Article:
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Australia builds world's largest cat-proof fence to protect native species

Staff Writer |
An Australian wildlife conservation group has fenced off a 94 square-km sanctuary in the country's north in an attempt to save native marsupials and birds from the growing problem of feral cats.

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Australian Wildlife Conservancy (AWC) has constructed a 44-km fence on farmland in the Northern Territory and removed more than 60 feral cats from it, paving the way for the regeneration of endangered native animal species.

The world's largest cat-free area was completed at the Newhaven Wildlife Sanctuary - a former cattle station - after research estimated that cats killed approximately 73,000 native mammals, reptiles and birds a year in the area.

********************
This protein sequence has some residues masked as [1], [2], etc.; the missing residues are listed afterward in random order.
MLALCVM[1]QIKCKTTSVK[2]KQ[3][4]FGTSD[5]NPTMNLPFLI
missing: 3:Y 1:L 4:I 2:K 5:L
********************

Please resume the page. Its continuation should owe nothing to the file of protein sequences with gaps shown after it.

Feral cats are thought to be responsible for the extinction of 20 native marsupial species since they were introduced by the First Fleet of ships to Australia 231 years ago.

Conservationists plan to reintroduce a total of 11 endangered marsupials into the area, including bilbies, numbats, golden bandicoots, western quolls and black-footed rock wallabies.

AWC chief executive Atticus Fleming said on Thursday the mala population (a species of wallaby) was expected to grow from 2,400 to 18,000 over 10 years inside the sanctuary.

Fleming said the sanctuary would free the region from its moniker as the "global epicenter for mammal extinctions," having lost about 30 species since European colonization.

"There are lots of things being tried. Better baits, better traps and in the long term stuff like gene-drive technology," Fleming said on Thursday.

"But at this point in time, there's no silver bullet and no guarantee there will be a silver bullet. So these large feral-free areas are critical."

Feral cats are estimated to kill hundreds of thousands of native birds across the country every day.


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